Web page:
"The core intervention for a child with autism is behavior therapy," Bertin said.
Adults must ensure the focus is on building the social skills of a child diagnosed with autism spectrum disorder, no matter how well a child is doing in academics.
Some recommendations call for 25 hours of services a week, though many kids do well on less, he said.
"It's like with any other skill that the child wants to learn, it has to be practiced every day. There is a benefit to intense early intervention," Bertin said, though even kids who are diagnosed later will benefit.
Danbury's three school-based health clinics can help identify children who may not have been diagnosed before.
"When you see a child with poor social skills, with poor eye contact, who is not succeeding in school, it has to be looked at to make sure you are not missing something," said Nancy Munn, nurse practitioner at Danbury's Rogers Park Middle School. "There is still time to support them."
She encourages parents to take their young children to play groups, so they can see if they are developing like the other children, and, if not, get them help.
Danbury also has a new Special Education Parent Teacher Association, which will provide workshops and other resources so parents and teachers and other residents can understand the problems students face with learning disabilities, social issues or autism.
"We are a link in the chain to getting parents information -- especially once parents find out about their child's diagnosis -- to help them know where to go for support," said Michelle Keenan, president of Danbury SEPTA.
Jack Fong, clinical associate professor of pediatrics at New York Medical College and retired chief of pediatrics at Danbury Hospital, said autism is a difficult issue for parents.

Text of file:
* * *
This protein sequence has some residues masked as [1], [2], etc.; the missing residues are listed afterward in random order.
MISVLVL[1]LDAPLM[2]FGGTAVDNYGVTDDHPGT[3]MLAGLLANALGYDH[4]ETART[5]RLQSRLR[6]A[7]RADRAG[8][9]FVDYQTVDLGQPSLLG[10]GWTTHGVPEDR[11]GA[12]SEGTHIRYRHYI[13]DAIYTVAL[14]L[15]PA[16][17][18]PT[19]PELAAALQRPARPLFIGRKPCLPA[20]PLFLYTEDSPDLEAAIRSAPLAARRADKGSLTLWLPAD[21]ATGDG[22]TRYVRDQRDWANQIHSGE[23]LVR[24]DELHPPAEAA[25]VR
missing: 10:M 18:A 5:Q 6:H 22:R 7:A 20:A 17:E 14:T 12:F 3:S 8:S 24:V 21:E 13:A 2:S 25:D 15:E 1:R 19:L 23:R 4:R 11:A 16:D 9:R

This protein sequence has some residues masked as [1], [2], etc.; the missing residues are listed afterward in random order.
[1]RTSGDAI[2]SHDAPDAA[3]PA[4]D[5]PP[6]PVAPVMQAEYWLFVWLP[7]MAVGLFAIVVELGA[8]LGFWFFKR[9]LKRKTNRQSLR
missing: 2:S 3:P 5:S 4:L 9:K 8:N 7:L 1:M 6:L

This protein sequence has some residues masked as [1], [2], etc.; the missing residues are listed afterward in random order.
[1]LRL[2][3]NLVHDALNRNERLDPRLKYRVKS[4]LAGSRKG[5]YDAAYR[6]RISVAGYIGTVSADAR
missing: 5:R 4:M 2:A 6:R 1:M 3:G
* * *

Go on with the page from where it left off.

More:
"Most behavioral and psychiatric conditions are vague. It's not a hard science," he said. "It becomes challenging and confusing."
An knowledge about the future of children with autism spectrum disorders is limited, so doctors have little to offer families except that a child's progress will relate to the severity of the disorder, Bertin said. "Research is relatively new, so we don't know about long-term prognosis."
Contact Eileen FitzGerald
or at (203) 731-3333.
Red flags for autism spectrum disorders Social development No big smiles by or after 6 months. No back and forth sharing of sounds or facial expression by 9 months. No back and forth gestures like pointing or reaching or waving by 12 months. Poor response to name. Language development Not responding to name by 12 months. No babbling by 12 months. No single words by 16 months. No two-word spontaneous phrases by 24 months. Behavior development No creative or imaginative play. Stuck on toys or topics. Unusual repetitive behaviors. Workshop Handling the maze of special education Nov. 18 7 to 9 p.m. C.H. Booth Library, Main Street, Newtown Presented by psychologist Charles Manos, coordinator of special services for Danbury public schools Free and open to the public. To see more of the News-Times or to subscribe to the newspaper, go to http://www.newstimes.com. Copyright (c) 2008, The News-Times, Danbury, Conn. Distributed by McClatchy-Tribune Information Services. For reprints, email email@example.com, call 800-374-7985 or 847-635-6550, send a fax to 847-635-6968, or write to The Permissions Group Inc., 1247 Milwaukee Ave., Suite 303, Glenview, IL 60025, USA.